A riddle wrapped in a mystery inside an Enigma!
News article - 18 Dec 2014
Teams from eight schools took part in the final of Cyber Games 3.0 at Warwick University, and were tasked with challenges as varied as hacking into simulated nuclear facilities and cracking codes on an Enigma machine.
The theme of the final was 'cyber security through the ages' and each challenge was shaped around a particular decade from the last 70 years. GCHQ was part of the 1940s challenge, named 'Operation Critical Path', calling on the history of code-breaking from the Bletchley Park era.
To add to the wartime atmosphere, a tent was created from black cloth and the inside was decorated with an old radio and mocked-up decrypts, as well as a real Enigma machine, brought from the GCHQ museum. The facilitators were even dressed in 1940s costumes.
"We had a 'wow' from the student when entering the tent as it was quite dark and atmospheric inside," said one of the GCHQ participants. "All-in-all our challenge had a thumbs-up. Once word got round that we had an Enigma machine, we had lots of visitors wanting to take a look!"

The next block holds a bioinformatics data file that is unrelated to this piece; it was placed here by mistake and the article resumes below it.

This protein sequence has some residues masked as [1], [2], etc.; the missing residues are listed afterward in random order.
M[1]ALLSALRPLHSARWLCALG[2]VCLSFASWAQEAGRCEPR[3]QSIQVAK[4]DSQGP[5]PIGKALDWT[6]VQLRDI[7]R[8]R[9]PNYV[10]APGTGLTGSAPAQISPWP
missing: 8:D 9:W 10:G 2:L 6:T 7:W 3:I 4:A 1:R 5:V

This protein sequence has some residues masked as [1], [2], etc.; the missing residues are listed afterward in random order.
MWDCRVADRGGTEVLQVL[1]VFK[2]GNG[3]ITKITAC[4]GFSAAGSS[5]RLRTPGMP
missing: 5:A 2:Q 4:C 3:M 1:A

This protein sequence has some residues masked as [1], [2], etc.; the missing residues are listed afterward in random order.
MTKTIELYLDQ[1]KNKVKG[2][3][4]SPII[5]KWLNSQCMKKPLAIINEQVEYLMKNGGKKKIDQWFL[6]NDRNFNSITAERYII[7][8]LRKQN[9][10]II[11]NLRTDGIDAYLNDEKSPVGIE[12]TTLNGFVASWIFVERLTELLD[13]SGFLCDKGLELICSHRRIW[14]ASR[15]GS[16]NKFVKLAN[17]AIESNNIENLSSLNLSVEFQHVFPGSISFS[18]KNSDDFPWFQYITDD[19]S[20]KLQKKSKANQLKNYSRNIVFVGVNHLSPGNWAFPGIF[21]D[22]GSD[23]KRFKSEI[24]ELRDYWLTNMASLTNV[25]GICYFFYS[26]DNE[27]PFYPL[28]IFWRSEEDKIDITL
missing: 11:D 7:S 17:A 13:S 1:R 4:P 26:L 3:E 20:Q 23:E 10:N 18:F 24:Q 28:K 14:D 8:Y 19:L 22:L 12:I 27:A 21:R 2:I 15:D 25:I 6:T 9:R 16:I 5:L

The competitors had to track down four transmitter-wearing messenger 'pigeons' hidden around the building using a direction-finding aerial. Three of the messages instructed them how to set up the Enigma machine and the fourth gave them a code which they needed to decrypt.
The competition was intense with one of the teams even trying to alter the Enigma settings to make it harder for the students that followed!
The decoded message instructed the participants to 'Look under the desk' - this proved trickier than expected and it took some groups a while before they realised the clue was stuck to the underside of the table.
The winning team from Stockport School was presented with a trophy by the Minister for the Cabinet Office, Francis Maude, at an event marking the third anniversary of the UK Cyber Security Strategy, where they were also able to play with Cryptoy, GCHQ's new code-making app, and compare the Enigma part of the app with their experience of the real thing.
Chris Ensor, Deputy Director for the National Technical Authority, GCHQ, praised the Cyber Security Challenge competition, saying: It is vital that we tap into, enthuse and encourage the flourishing talent in our schools. We need gifted teenagers like these coming into the cyber security profession.